If you are a parent and/or spouse who is using the family court process in order to impose your will upon the other person, one tried & true “dirty” trick is to throw up “roadblocks” at every opportunity.

The popular saying among lawyers (which at one time I thought was humorous and now think is disgusting) is “justice delayed is justice denied”. If you are the spouse who needs information, or the resolution of a key issue, or a change in custody, or some other matter that needs to be decided, you may find yourself suddenly facing a series of setbacks, because the one thing you can count on for any given family court to do is allow additional delay. Of course, these same courts act frustrated and mystified when cases continue to come back before the court, apparently unaware that the same dynamic of granting continuance after continuance makes it more difficult, rather than less, to get things resolved.

The most common type of roadblock is the “I am unavailable next month” roadblock. Sometimes it comes from attorneys, sometimes from the other party. Either way, it can buy at least one additional month.  If you combine this with the other roadblocks, you have a winning strategy in which you can wage a war of attrition and wear down the other side, financially and psychologically.

Another type of roadblock is the “discovery” roadblock. Usually one party has the information and the other party wants to see it. Although there are those who ask for discovery (information from the other side officially requested) for an improper purpose, I have never seen it in a family law case. Each and every time I see someone resisting the disclosure of information, it is because they have something to hide. Whether it is an unfavorable custody report from another state, or a previously undisclosed bank account, the lame excuses pile up, and the courts curiously buy it. I suspect that is usually not because the courts actually believe the information is going to be used improperly or is done to harass, but because discovery extends the life of the very same case the courts ostensibly wish to clear from the docket.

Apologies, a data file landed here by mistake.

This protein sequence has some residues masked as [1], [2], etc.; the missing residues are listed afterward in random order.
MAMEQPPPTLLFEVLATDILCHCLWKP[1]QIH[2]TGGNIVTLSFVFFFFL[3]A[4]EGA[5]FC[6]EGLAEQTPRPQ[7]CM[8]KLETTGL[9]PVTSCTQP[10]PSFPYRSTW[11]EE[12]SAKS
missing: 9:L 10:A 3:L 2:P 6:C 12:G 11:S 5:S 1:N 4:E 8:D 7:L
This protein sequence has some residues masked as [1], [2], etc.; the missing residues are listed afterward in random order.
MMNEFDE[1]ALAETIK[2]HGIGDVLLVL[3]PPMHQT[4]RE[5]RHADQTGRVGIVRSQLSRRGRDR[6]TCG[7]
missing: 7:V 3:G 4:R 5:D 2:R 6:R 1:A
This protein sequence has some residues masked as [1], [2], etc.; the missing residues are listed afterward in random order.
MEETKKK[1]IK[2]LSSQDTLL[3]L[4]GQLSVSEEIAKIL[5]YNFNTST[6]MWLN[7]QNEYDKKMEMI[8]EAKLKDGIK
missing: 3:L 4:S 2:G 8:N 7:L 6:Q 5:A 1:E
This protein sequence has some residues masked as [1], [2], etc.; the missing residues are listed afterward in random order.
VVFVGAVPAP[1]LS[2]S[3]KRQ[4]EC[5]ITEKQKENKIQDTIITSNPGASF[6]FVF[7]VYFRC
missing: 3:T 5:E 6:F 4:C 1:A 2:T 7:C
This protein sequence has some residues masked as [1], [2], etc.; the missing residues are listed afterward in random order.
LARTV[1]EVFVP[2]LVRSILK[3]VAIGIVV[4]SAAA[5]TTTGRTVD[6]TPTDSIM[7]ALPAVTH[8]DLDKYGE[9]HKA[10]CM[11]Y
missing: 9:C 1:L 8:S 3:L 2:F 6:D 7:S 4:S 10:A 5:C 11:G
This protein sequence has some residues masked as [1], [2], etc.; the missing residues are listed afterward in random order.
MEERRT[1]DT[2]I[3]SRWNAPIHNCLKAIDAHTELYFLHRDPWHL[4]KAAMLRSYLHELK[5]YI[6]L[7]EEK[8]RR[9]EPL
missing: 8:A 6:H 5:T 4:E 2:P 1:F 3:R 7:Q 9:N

Thus, a party may face delay after delay, where the party with the info bleeds out tiny pieces of information over a year, mostly incomplete, and their attorney then goes before the court and states that “everything has been disclosed”. Because of the volume of these documents and cases, courts often make “credibility” determinations rather than examining the documents. This is exactly why you can get crazy decisions out of family courts. There are simply too many cases, too many attorneys who take advantage of it and too few judges.